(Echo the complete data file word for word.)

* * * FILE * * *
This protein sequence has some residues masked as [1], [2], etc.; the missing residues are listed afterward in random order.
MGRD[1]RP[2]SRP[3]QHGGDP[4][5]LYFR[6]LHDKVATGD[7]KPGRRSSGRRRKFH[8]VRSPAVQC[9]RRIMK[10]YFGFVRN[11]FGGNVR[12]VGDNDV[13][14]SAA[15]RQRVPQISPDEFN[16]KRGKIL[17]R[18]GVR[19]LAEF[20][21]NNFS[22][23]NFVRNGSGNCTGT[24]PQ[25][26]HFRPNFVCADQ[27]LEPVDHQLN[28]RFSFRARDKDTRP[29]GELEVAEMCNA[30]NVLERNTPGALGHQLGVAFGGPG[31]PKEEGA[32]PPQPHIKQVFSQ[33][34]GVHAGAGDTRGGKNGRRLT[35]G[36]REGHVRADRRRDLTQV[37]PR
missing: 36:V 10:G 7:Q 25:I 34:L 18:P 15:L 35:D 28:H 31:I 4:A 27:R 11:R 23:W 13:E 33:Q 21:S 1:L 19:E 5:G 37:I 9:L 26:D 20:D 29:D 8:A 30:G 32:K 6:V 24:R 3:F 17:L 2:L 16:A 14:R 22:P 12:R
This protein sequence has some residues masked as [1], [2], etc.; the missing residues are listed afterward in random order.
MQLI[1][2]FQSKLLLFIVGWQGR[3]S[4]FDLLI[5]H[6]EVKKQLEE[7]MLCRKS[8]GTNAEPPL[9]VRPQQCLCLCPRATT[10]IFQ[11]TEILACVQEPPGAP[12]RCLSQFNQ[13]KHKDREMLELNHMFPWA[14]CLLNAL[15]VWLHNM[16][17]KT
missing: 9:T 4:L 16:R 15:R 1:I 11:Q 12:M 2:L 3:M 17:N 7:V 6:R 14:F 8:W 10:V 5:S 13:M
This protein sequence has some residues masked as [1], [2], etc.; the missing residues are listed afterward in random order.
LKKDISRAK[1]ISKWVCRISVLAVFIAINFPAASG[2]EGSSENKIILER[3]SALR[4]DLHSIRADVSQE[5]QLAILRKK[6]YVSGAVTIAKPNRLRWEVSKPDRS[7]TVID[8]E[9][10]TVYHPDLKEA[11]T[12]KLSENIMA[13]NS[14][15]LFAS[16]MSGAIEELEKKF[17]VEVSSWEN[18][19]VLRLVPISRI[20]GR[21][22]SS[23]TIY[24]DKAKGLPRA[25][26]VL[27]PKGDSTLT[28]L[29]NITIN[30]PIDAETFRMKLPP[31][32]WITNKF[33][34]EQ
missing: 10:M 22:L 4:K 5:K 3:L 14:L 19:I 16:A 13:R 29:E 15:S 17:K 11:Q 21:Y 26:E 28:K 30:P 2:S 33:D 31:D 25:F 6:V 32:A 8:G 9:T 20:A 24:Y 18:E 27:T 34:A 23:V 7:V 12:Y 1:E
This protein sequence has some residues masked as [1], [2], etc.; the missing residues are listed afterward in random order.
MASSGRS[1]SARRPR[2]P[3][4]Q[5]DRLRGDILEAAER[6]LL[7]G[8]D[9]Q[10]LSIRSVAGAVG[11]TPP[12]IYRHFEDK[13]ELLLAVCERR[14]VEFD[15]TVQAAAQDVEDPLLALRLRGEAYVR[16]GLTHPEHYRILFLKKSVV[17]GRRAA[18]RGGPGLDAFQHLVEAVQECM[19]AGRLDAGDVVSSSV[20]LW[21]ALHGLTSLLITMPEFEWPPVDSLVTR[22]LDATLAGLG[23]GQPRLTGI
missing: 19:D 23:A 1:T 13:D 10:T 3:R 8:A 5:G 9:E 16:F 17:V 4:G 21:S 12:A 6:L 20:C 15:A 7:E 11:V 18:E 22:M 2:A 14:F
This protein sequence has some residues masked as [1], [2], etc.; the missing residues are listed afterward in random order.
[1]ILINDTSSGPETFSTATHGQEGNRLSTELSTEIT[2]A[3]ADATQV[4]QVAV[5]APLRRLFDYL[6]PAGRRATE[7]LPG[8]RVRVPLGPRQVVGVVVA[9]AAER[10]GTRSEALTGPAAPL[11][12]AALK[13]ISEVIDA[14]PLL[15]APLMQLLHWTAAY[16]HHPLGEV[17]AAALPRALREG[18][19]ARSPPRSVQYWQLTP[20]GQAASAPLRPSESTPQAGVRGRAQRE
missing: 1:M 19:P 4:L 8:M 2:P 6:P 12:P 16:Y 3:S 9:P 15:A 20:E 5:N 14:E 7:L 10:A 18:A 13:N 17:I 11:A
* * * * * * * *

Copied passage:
This protein sequence has some residues masked as [1], [2], etc.; the missing residues are listed afterward in random order.
MGRD[1]RP[2]SRP[3]QHGGDP[4][5]LYFR[6]LHDKVATGD[7]KPGRRSSGRRRKFH[8]VRSPAVQC[9]RRIMK[10]YFGFVRN[11]FGGNVR[12]VGDNDV[13][14]SAA[15]RQRVPQISPDEFN[16]KRGKIL[17]R[18]GVR[19]LAEF[20][21]NNFS[22][23]NFVRNGSGNCTGT[24]PQ[25][26]HFRPNFVCADQ[27]LEPVDHQLN[28]RFSFRARDKDTRP[29]GELEVAEMCNA[30]NVLERNTPGALGHQLGVAFGGPG[31]PKEEGA[32]PPQPHIKQVFSQ[33][34]GVHAGAGDTRGGKNGRRLT[35]G[36]REGHVRADRRRDLTQV[37]PR
missing: 36:V 10:G 7:Q 25:I 34:L 18:P 15:L 35:D 28:H 31:I 4:A 27:R 11:R 23:W 13:E 33:Q 21:S 1:L 19:E 5:G 37:I 9:L 26:D 20:D 29:D 8:A 30:G 32:K 6:V 24:R 3:F 17:L 2:L 16:A 14:R 22:P 12:R
This protein sequence has some residues masked as [1], [2], etc.; the missing residues are listed afterward in random order.
MQLI[1][2]FQSKLLLFIVGWQGR[3]S[4]FDLLI[5]H[6]EVKKQLEE[7]MLCRKS[8]GTNAEPPL[9]VRPQQCLCLCPRATT[10]IFQ[11]TEILACVQEPPGAP[12]RCLSQFNQ[13]KHKDREMLELNHMFPWA[14]CLLNAL[15]VWLHNM[16][17]KT
missing: 9:T 4:L 16:R 15:R 1:I 11:Q 12:M 2:L 3:M 17:N 7:V 6:R 14:F 8:W 10:V 5:S 13:M
This protein sequence has some residues masked as [1], [2], etc.; the missing residues are listed afterward in random order.
LKKDISRAK[1]ISKWVCRISVLAVFIAINFPAASG[2]EGSSENKIILER[3]SALR[4]DLHSIRADVSQE[5]QLAILRKK[6]YVSGAVTIAKPNRLRWEVSKPDRS[7]TVID[8]E[9][10]TVYHPDLKEA[11]T[12]KLSENIMA[13]NS[14][15]LFAS[16]MSGAIEELEKKF[17]VEVSSWEN[18][19]VLRLVPISRI[20]GR[21][22]SS[23]TIY[24]DKAKGLPRA[25][26]VL[27]PKGDSTLT[28]L[29]NITIN[30]PIDAETFRMKLPP[31][32]WITNKF[33][34]EQ
missing: 10:M 22:L 4:K 5:K 3:L 14:L 19:I 16:A 13:R 29:E 15:S 17:K 11:Q 21:Y 26:E 28:K 30:P 2:S 33:D 31:D 25:F 6:V 32:A 8:G 9:T 20:A 24:Y 18:E 27:T 34:A 23:V 7:V 12:Y 1:E
This protein sequence has some residues masked as [1], [2], etc.; the missing residues are listed afterward in random order.
MASSGRS[1]SARRPR[2]P[3][4]Q[5]DRLRGDILEAAER[6]LL[7]G[8]D[9]Q[10]LSIRSVAGAVG[11]TPP[12]IYRHFEDK[13]ELLLAVCERR[14]VEFD[15]TVQAAAQDVEDPLLALRLRGEAYVR[16]GLTHPEHYRILFLKKSVV[17]GRRAA[18]RGGPGLDAFQHLVEAVQECM[19]AGRLDAGDVVSSSV[20]LW[21]ALHGLTSLLITMPEFEWPPVDSLVTR[22]LDATLAGLG[23]GQPRLTGI
missing: 19:D 23:A 1:T 13:D 10:T 3:R 8:A 5:G 9:E 16:F 17:V 4:G 21:S 12:A 6:L 20:C 15:A 7:E 11:V 18:E 22:M 2:A 14:F
This protein sequence has some residues masked as [1], [2], etc.; the missing residues are listed afterward in random order.
[1]ILINDTSSGPETFSTATHGQEGNRLSTELSTEIT[2]A[3]ADATQV[4]QVAV[5]APLRRLFDYL[6]PAGRRATE[7]LPG[8]RVRVPLGPRQVVGVVVA[9]AAER[10]GTRSEALTGPAAPL[11][12]AALK[13]ISEVIDA[14]PLL[15]APLMQLLHWTAAY[16]HHPLGEV[17]AAALPRALREG[18][19]ARSPPRSVQYWQLTP[20]GQAASAPLRPSESTPQAGVRGRAQRE
missing: 1:M 19:P 4:L 8:M 2:P 6:P 12:P 16:Y 3:S 9:P 15:A 20:E 5:N 14:E 7:L 10:A 18:A 13:N 17:I 11:A